Renoir Gardens swing

The painting was presented at the Impressionists’ exhibition in 1877 but hard to believe that it was badly received by the art critics.  The work was purchased by Gustave Caillebotte, Renoir’s artist friend and patron – jolly good chap! Incidentally, I need to visit his home near Orly, outside Paris and take a boat ride à la Caillebotte.

The gardens are so inviting to linger and enjoy the familiar views that would have been seen by Suzanne Valadon and her son, Maurice Utrillo from their painting atelier, which has recently been restored to resemble what it was back in 1912.

Suzanne Valadon artist studio Montmartre Museum

Number 12 Rue Cortot is the oldest house in Montmartre, constructed in the middle of the 17th century.  It was home to a number of artists such as Auguste Renoir, Emile Bernard, Suzanne Valadon and her son, Maurice Utrillo.

It wasn’t until 1959 that it was restored to house the Montmartre Museum, which houses a unique collection of paintings, posters (notably by Toulouse-Lautrec) and drawings that recount the history of Montmartre, including its infamously animated cabarets.

oldest house in Montmartre Paris

Making your way to the back of the museum, you’ll appreciate the views.

Cafe Renoir Gardens

I’ve already visited the museum many times and one of my favourite exhibits are the slide shows showing how life was through photography and film at the time of these various painters.  They also show a memorable photo of the area where the vines were replanted in 1933 for the Clos de Montmatre vineyard.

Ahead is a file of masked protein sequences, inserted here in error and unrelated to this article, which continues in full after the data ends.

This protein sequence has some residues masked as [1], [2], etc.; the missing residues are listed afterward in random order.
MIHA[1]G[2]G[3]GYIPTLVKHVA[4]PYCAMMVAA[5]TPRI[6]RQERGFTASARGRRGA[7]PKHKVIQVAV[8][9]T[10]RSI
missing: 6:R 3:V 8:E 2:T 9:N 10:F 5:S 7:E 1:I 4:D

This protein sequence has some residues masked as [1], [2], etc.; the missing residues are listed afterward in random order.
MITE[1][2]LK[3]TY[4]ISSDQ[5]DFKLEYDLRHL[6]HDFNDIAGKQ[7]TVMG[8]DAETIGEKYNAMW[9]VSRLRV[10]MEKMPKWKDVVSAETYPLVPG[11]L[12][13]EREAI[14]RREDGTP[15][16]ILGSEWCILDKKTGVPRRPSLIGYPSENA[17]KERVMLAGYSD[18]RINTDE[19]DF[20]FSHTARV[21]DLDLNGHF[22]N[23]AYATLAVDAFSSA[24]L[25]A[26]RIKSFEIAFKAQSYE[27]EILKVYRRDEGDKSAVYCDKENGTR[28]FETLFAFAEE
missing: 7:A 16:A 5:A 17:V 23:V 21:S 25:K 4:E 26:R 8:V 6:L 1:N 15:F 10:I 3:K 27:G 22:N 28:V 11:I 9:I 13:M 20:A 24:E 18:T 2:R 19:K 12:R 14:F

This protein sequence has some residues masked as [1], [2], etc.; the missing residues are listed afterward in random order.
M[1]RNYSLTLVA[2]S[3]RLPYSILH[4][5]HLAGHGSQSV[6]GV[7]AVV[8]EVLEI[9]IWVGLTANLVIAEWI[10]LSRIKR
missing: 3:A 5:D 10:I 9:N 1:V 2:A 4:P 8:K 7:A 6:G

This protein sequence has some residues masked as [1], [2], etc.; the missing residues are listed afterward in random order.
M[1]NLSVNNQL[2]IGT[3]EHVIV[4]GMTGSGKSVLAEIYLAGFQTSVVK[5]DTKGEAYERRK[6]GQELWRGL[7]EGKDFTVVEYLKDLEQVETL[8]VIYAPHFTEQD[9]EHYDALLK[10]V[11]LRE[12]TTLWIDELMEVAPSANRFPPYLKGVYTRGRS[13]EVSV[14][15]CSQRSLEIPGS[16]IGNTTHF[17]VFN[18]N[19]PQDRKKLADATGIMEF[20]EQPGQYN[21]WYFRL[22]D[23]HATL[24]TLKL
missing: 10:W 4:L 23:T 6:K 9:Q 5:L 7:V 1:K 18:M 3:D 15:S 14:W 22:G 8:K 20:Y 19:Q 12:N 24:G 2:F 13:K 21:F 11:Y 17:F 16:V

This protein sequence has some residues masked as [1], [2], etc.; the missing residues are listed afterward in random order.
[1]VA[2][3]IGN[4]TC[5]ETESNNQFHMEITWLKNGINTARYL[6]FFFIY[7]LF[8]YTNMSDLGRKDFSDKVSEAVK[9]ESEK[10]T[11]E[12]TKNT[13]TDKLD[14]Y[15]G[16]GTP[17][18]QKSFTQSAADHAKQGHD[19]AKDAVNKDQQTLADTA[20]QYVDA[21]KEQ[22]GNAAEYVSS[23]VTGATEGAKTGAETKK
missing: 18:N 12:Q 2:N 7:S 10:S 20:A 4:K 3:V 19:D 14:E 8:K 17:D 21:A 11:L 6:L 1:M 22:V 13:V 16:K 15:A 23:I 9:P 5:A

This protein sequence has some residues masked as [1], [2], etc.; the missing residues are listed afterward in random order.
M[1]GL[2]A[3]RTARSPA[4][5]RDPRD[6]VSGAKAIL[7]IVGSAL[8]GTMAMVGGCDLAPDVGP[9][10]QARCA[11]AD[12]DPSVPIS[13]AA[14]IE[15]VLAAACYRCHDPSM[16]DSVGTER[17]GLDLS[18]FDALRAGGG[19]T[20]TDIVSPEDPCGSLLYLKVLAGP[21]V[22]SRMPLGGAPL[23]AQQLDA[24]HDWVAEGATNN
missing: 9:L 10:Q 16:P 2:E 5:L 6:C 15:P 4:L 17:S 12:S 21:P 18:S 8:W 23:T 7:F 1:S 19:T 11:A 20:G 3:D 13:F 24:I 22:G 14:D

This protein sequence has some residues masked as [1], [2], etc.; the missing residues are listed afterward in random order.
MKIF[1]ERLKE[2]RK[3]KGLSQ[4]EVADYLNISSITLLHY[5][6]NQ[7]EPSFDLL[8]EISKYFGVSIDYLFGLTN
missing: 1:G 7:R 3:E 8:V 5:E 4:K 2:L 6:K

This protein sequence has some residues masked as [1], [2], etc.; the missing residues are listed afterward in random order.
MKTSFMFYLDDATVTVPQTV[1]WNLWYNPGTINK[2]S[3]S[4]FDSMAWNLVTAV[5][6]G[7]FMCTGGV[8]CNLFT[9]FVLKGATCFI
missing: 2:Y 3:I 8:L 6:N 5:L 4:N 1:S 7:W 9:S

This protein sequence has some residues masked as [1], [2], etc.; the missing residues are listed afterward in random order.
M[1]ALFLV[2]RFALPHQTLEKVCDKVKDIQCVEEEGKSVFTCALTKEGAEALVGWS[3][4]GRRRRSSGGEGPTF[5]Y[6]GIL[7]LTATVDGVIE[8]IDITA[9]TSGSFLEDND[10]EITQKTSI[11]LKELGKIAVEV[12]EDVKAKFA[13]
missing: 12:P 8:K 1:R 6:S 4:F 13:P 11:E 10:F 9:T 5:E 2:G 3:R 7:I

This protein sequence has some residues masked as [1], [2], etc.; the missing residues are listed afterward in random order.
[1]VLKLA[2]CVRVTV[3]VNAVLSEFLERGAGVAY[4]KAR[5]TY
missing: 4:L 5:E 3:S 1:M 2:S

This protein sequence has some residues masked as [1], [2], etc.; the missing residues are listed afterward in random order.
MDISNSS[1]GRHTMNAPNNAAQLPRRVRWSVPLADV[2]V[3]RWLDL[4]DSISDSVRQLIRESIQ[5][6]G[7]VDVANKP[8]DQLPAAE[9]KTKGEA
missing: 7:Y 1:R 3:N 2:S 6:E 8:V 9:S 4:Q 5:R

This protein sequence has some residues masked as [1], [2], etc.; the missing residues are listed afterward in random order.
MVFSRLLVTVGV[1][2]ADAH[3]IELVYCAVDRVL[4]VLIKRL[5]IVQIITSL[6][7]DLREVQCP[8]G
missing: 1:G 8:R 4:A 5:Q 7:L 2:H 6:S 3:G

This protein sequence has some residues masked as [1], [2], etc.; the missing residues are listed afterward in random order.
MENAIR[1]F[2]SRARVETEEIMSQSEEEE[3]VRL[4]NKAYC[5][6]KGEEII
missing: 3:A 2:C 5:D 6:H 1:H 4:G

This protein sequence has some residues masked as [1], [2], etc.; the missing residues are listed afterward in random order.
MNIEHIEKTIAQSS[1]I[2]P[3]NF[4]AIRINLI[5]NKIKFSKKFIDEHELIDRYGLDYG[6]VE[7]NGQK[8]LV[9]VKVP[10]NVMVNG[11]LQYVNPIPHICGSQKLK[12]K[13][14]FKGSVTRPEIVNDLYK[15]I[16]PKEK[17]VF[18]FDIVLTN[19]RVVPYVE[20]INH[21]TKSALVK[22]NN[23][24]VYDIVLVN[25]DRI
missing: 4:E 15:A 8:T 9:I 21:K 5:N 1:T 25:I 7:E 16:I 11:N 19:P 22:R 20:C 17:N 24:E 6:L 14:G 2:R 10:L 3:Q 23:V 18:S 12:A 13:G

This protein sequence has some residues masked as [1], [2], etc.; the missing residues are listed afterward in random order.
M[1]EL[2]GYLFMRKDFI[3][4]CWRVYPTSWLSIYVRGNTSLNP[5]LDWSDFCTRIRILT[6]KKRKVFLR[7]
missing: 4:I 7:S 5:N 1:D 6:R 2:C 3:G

Around 50,000 visitors celebrate the Fête de Vendanges or Montmartre Wine Festival each year in October. Here’s the unique view up close to the vineyard from the Renoir Gardens of the Museum.

café renoir vineyard montmartre

This year, the museum has also organised gardening workshops. Learn how to plant, seed and take cuttings for your Parisian balcony; or how to cultivate your own vegetables; and how to add edible flowers to your savoury and sweet dishes. This is also great for children, accompanied by an adult.  For more information, consult the Renoir Garden Workshop information site.

Renoir Cafe Gardens Beehives Montmartre Museum

The Café Renoir, Musée Montmartre
12 rue Cortot
75018 Paris

Open every day, 12pm-6pm (May-October) & from Wednesday to Sunday (October-April)

Snack lunch menu: €16

Night opening, 7pm-10pm every Thursday in July & August, and last Thursday of every month (€15 entrance fee, glass of wine included).

Metros: Lamarck-Caulaincourt (line 12); Anvers (line 2)